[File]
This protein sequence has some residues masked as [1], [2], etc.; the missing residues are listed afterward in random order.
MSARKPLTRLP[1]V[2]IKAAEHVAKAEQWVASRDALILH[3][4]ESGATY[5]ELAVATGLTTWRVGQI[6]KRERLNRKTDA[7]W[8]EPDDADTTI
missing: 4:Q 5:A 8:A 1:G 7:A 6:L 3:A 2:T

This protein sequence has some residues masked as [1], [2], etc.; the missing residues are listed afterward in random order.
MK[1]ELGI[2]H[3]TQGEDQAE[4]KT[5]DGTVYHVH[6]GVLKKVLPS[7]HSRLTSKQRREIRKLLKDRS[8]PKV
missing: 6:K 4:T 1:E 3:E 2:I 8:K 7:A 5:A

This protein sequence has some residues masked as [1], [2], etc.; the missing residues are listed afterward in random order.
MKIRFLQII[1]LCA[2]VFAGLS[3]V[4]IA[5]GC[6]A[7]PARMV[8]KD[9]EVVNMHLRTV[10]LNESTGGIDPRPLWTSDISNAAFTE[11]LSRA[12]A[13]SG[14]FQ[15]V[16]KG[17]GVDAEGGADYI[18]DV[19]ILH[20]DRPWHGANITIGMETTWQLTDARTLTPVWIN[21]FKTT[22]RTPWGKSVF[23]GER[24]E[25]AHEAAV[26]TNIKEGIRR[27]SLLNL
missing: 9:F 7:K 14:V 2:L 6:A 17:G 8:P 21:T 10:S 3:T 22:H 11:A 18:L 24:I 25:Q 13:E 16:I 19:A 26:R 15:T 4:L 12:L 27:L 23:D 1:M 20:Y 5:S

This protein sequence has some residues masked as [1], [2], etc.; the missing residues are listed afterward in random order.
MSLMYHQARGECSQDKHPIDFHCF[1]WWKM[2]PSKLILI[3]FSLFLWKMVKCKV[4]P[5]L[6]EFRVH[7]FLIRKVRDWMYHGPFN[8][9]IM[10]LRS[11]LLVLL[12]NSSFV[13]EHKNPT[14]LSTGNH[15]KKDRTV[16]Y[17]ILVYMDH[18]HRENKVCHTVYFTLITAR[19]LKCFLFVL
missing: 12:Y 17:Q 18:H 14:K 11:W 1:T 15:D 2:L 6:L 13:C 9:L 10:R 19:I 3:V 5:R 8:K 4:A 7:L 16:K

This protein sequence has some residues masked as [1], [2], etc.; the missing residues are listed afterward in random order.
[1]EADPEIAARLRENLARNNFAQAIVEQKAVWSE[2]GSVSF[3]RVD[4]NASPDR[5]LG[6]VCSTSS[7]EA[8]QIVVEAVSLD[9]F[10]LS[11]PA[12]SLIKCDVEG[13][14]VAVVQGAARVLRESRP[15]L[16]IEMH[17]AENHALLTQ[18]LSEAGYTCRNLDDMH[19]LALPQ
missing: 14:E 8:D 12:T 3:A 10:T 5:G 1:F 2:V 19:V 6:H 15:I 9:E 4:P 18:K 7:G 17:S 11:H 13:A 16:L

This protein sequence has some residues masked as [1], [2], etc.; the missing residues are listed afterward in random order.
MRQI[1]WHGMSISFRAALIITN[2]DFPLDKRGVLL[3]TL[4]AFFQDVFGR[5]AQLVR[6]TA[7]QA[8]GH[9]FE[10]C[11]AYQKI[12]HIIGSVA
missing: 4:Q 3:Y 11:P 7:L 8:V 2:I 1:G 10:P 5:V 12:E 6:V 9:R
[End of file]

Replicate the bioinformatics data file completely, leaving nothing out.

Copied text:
This protein sequence has some residues masked as [1], [2], etc.; the missing residues are listed afterward in random order.
MSARKPLTRLP[1]V[2]IKAAEHVAKAEQWVASRDALILH[3][4]ESGATY[5]ELAVATGLTTWRVGQI[6]KRERLNRKTDA[7]W[8]EPDDADTTI
missing: 4:Q 5:A 8:A 1:G 7:A 6:L 3:A 2:T

This protein sequence has some residues masked as [1], [2], etc.; the missing residues are listed afterward in random order.
MK[1]ELGI[2]H[3]TQGEDQAE[4]KT[5]DGTVYHVH[6]GVLKKVLPS[7]HSRLTSKQRREIRKLLKDRS[8]PKV
missing: 6:K 4:T 1:E 3:E 2:I 8:K 7:A 5:A

This protein sequence has some residues masked as [1], [2], etc.; the missing residues are listed afterward in random order.
MKIRFLQII[1]LCA[2]VFAGLS[3]V[4]IA[5]GC[6]A[7]PARMV[8]KD[9]EVVNMHLRTV[10]LNESTGGIDPRPLWTSDISNAAFTE[11]LSRA[12]A[13]SG[14]FQ[15]V[16]KG[17]GVDAEGGADYI[18]DV[19]ILH[20]DRPWHGANITIGMETTWQLTDARTLTPVWIN[21]FKTT[22]RTPWGKSVF[23]GER[24]E[25]AHEAAV[26]TNIKEGIRR[27]SLLNL
missing: 9:F 7:K 14:V 2:L 6:A 17:G 8:P 21:T 10:S 3:T 22:H 11:A 18:L 24:I 25:Q 13:E 16:I 19:A 26:R 15:T 4:L 12:L 27:L 23:D 1:M 20:Y 5:S

This protein sequence has some residues masked as [1], [2], etc.; the missing residues are listed afterward in random order.
MSLMYHQARGECSQDKHPIDFHCF[1]WWKM[2]PSKLILI[3]FSLFLWKMVKCKV[4]P[5]L[6]EFRVH[7]FLIRKVRDWMYHGPFN[8][9]IM[10]LRS[11]LLVLL[12]NSSFV[13]EHKNPT[14]LSTGNH[15]KKDRTV[16]Y[17]ILVYMDH[18]HRENKVCHTVYFTLITAR[19]LKCFLFVL
missing: 12:Y 17:Q 18:H 14:K 11:W 1:T 15:D 2:L 6:L 13:C 9:L 10:R 19:I 3:V 5:R 8:K 4:A 7:L 16:K

This protein sequence has some residues masked as [1], [2], etc.; the missing residues are listed afterward in random order.
[1]EADPEIAARLRENLARNNFAQAIVEQKAVWSE[2]GSVSF[3]RVD[4]NASPDR[5]LG[6]VCSTSS[7]EA[8]QIVVEAVSLD[9]F[10]LS[11]PA[12]SLIKCDVEG[13][14]VAVVQGAARVLRESRP[15]L[16]IEMH[17]AENHALLTQ[18]LSEAGYTCRNLDDMH[19]LALPQ
missing: 14:E 8:D 12:T 3:A 10:T 5:G 1:F 2:V 19:V 6:H 15:I 9:E 4:P 18:K 7:G 17:S 11:H 13:A 16:L

This protein sequence has some residues masked as [1], [2], etc.; the missing residues are listed afterward in random order.
MRQI[1]WHGMSISFRAALIITN[2]DFPLDKRGVLL[3]TL[4]AFFQDVFGR[5]AQLVR[6]TA[7]QA[8]GH[9]FE[10]C[11]AYQKI[12]HIIGSVA
missing: 4:Q 3:Y 11:P 7:L 8:V 2:I 1:G 10:P 5:V 12:E 6:V 9:R